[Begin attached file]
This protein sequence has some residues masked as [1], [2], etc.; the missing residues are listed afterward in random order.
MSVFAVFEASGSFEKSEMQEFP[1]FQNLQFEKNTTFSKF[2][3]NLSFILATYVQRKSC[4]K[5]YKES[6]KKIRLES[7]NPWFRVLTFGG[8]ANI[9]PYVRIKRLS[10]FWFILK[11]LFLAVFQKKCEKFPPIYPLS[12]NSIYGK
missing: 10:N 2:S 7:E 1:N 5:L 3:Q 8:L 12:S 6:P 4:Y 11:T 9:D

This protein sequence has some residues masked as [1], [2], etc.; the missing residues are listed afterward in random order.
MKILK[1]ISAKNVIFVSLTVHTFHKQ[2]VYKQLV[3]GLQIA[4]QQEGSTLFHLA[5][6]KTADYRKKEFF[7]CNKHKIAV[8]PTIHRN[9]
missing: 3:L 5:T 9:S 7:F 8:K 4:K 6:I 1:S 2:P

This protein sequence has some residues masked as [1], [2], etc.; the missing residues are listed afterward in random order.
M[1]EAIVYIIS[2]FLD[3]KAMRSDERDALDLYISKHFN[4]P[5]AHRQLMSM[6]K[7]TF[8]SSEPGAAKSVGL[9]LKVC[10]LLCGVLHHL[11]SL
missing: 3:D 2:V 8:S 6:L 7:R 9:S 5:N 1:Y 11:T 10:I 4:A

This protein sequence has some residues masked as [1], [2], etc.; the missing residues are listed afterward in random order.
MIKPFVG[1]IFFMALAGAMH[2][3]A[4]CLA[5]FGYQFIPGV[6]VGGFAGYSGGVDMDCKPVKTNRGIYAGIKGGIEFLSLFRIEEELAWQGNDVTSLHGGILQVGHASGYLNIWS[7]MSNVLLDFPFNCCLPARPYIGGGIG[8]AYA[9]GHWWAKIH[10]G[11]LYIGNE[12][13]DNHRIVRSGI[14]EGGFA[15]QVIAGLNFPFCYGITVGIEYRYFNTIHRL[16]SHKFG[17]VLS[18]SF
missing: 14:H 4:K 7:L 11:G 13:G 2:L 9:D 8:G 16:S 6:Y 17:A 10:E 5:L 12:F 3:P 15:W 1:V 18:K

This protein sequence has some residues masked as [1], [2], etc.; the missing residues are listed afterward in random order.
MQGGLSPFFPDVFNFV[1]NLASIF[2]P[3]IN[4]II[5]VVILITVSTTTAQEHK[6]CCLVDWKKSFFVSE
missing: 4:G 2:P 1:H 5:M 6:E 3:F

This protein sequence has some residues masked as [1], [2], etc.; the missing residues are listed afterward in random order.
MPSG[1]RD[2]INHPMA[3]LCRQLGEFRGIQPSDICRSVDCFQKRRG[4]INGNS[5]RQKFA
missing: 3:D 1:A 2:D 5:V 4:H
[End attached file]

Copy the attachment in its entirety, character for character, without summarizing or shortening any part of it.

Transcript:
This protein sequence has some residues masked as [1], [2], etc.; the missing residues are listed afterward in random order.
MSVFAVFEASGSFEKSEMQEFP[1]FQNLQFEKNTTFSKF[2][3]NLSFILATYVQRKSC[4]K[5]YKES[6]KKIRLES[7]NPWFRVLTFGG[8]ANI[9]PYVRIKRLS[10]FWFILK[11]LFLAVFQKKCEKFPPIYPLS[12]NSIYGK
missing: 10:N 2:S 7:E 1:N 5:L 3:Q 8:L 12:S 6:P 4:Y 11:T 9:D

This protein sequence has some residues masked as [1], [2], etc.; the missing residues are listed afterward in random order.
MKILK[1]ISAKNVIFVSLTVHTFHKQ[2]VYKQLV[3]GLQIA[4]QQEGSTLFHLA[5][6]KTADYRKKEFF[7]CNKHKIAV[8]PTIHRN[9]
missing: 3:L 5:T 9:S 7:F 8:K 4:K 6:I 1:S 2:P

This protein sequence has some residues masked as [1], [2], etc.; the missing residues are listed afterward in random order.
M[1]EAIVYIIS[2]FLD[3]KAMRSDERDALDLYISKHFN[4]P[5]AHRQLMSM[6]K[7]TF[8]SSEPGAAKSVGL[9]LKVC[10]LLCGVLHHL[11]SL
missing: 3:D 2:V 8:S 6:L 7:R 9:S 5:N 1:Y 11:T 10:I 4:A

This protein sequence has some residues masked as [1], [2], etc.; the missing residues are listed afterward in random order.
MIKPFVG[1]IFFMALAGAMH[2][3]A[4]CLA[5]FGYQFIPGV[6]VGGFAGYSGGVDMDCKPVKTNRGIYAGIKGGIEFLSLFRIEEELAWQGNDVTSLHGGILQVGHASGYLNIWS[7]MSNVLLDFPFNCCLPARPYIGGGIG[8]AYA[9]GHWWAKIH[10]G[11]LYIGNE[12][13]DNHRIVRSGI[14]EGGFA[15]QVIAGLNFPFCYGITVGIEYRYFNTIHRL[16]SHKFG[17]VLS[18]SF
missing: 14:H 4:K 7:L 11:G 13:G 2:L 9:D 8:G 16:S 6:Y 17:A 10:E 5:L 12:F 3:P 15:W 1:V 18:K

This protein sequence has some residues masked as [1], [2], etc.; the missing residues are listed afterward in random order.
MQGGLSPFFPDVFNFV[1]NLASIF[2]P[3]IN[4]II[5]VVILITVSTTTAQEHK[6]CCLVDWKKSFFVSE
missing: 4:G 2:P 1:H 5:M 6:E 3:F

This protein sequence has some residues masked as [1], [2], etc.; the missing residues are listed afterward in random order.
MPSG[1]RD[2]INHPMA[3]LCRQLGEFRGIQPSDICRSVDCFQKRRG[4]INGNS[5]RQKFA
missing: 3:D 1:A 2:D 5:V 4:H